Excercise during pelvic girdle pain
Pelvic girdle pain (PGP) is a major problem for many pregnant women. It can cause both back pain and pelvic pain, and can occur at any time during your pregnancy.
Since the abdominal muscles are stretched out as the stomach grows, your center of gravity gets displaced forward, which leads to the pelvis becoming unstable. In order to stabilize the pelvis which is tilted forward, you will begin to sag. This in turn leads to an abnormal change in the interaction between the abdominal and back muscles. During pregnancy, the increased dose of the hormone relaxin during pregnancy will make you more flexible. With an increased relaxin supplement, it can become muscularly difficult to stabilize the pelvis, which can lead to pain in the ligaments.
There are a variety of symptoms for PGP and the pain level differs between different women. When it comes to PGP, it is difficult to give exact tips on how to workout or move because there are so many different symptoms. No one knows your body better than you, so it is your job to figure out what works and doesn’t work for your body. The challenge is mainly about increasing bodily awareness and finding what movements reinforce or improve the pain. Stabilising exercises normally provide good effect.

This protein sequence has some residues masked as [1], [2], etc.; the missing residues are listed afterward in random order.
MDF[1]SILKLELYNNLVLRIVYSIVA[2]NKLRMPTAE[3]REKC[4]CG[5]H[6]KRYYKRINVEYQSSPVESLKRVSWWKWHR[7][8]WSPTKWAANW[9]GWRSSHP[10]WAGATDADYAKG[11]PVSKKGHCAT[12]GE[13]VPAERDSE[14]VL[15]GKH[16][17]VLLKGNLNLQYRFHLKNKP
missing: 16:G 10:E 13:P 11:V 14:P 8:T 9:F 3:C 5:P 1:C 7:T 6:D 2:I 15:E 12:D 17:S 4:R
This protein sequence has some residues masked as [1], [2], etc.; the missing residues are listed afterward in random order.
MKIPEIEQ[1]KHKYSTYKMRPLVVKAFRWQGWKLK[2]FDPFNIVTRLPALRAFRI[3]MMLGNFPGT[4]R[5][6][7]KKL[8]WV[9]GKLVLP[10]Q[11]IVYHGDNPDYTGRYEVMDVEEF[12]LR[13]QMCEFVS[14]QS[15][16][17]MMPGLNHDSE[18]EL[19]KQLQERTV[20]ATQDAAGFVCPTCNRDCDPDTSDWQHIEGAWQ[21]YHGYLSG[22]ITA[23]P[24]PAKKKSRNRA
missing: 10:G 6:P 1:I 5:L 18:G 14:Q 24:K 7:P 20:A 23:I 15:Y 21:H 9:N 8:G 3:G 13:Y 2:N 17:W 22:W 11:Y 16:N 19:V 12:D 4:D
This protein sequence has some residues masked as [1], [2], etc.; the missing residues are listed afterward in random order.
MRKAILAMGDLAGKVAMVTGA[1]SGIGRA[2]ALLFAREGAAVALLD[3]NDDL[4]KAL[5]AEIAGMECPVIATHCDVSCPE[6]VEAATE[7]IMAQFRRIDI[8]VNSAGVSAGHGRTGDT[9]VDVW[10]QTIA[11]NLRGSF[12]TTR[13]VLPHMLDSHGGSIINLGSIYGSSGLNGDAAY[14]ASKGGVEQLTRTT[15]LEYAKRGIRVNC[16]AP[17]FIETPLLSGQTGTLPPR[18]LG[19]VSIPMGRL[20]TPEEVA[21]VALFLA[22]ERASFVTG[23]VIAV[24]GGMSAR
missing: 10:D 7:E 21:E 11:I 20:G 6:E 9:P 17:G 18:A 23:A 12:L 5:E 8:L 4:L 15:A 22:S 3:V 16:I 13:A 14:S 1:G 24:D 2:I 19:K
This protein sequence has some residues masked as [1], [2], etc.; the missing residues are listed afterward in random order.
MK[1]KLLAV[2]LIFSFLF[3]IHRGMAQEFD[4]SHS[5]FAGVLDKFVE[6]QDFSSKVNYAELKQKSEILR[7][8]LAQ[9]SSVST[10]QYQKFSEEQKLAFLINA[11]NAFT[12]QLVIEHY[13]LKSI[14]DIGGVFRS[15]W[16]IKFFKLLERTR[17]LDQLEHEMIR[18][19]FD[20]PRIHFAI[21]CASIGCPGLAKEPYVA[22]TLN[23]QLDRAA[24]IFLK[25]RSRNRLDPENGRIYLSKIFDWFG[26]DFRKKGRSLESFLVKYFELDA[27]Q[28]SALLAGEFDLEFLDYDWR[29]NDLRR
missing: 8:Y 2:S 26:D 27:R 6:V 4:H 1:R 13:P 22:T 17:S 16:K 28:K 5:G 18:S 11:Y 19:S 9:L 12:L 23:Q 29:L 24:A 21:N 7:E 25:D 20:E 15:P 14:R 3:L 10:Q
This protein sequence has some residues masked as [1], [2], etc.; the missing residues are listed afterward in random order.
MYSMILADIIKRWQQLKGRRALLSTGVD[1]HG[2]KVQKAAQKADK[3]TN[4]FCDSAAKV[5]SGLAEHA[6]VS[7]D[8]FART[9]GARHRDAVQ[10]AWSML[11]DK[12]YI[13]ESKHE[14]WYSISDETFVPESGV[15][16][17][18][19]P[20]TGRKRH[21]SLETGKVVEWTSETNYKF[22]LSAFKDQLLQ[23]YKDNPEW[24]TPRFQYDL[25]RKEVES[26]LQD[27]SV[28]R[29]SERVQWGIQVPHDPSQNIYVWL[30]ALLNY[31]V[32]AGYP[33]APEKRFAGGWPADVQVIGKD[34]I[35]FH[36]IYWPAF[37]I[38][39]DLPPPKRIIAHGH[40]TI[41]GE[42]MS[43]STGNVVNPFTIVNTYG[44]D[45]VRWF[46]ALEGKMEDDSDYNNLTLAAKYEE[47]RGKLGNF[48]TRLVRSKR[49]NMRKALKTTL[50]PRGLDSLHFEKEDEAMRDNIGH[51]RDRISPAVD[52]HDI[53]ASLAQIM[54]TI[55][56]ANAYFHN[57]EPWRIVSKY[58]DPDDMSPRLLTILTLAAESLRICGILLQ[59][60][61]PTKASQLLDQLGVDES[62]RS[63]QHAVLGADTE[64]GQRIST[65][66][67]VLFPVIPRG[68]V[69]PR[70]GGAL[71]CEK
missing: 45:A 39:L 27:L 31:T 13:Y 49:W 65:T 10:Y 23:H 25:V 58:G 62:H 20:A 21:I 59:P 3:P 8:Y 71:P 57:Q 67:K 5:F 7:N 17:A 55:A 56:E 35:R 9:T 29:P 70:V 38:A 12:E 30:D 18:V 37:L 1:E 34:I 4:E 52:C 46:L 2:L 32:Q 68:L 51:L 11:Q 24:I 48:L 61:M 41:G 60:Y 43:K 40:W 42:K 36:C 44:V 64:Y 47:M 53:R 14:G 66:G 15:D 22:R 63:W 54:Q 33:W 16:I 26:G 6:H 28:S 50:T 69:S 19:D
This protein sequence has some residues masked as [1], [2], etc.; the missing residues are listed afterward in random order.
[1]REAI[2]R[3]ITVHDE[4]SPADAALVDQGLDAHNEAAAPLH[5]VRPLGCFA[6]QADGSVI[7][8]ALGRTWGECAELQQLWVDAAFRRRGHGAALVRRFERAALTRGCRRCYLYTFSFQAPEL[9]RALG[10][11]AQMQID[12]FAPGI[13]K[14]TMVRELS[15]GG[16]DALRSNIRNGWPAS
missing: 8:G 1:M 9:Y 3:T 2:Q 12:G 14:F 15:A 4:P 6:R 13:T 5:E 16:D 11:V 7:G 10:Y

Training tips when experiencing pelvic girdle pain
– Train sitting on a pilates ball. Be careful not to sag, but strive to keep as neutral a pelvis as possible.
– Try to find the exercises that work for you. Usually shoulder presses, shoulderlifts, biceps curls and boxing exercises with or without dumbbells are problem free.
– If you can do exercises in a supine position without it affecting your ability to breathe too much, dumbbell presses, french presses, flyes and hip thrusts are normally good.
– Seated lats pulls. If you train at home, you can do lats pulls with a mini-band or with a broomstick.
How often should you train when experiencing pelvic girdle pain?
It’s all about being attentive and aware of your body – you have to figure out what is working for you. Start by exercising every two to three days to see if it feels ok. If it does, strive to get at least 2-3 workouts per week. During PGP, training is not about building muscles, but rather about being active and strengthening the body despite your problems.
Always consult with your doctor about training when experiencing PGP.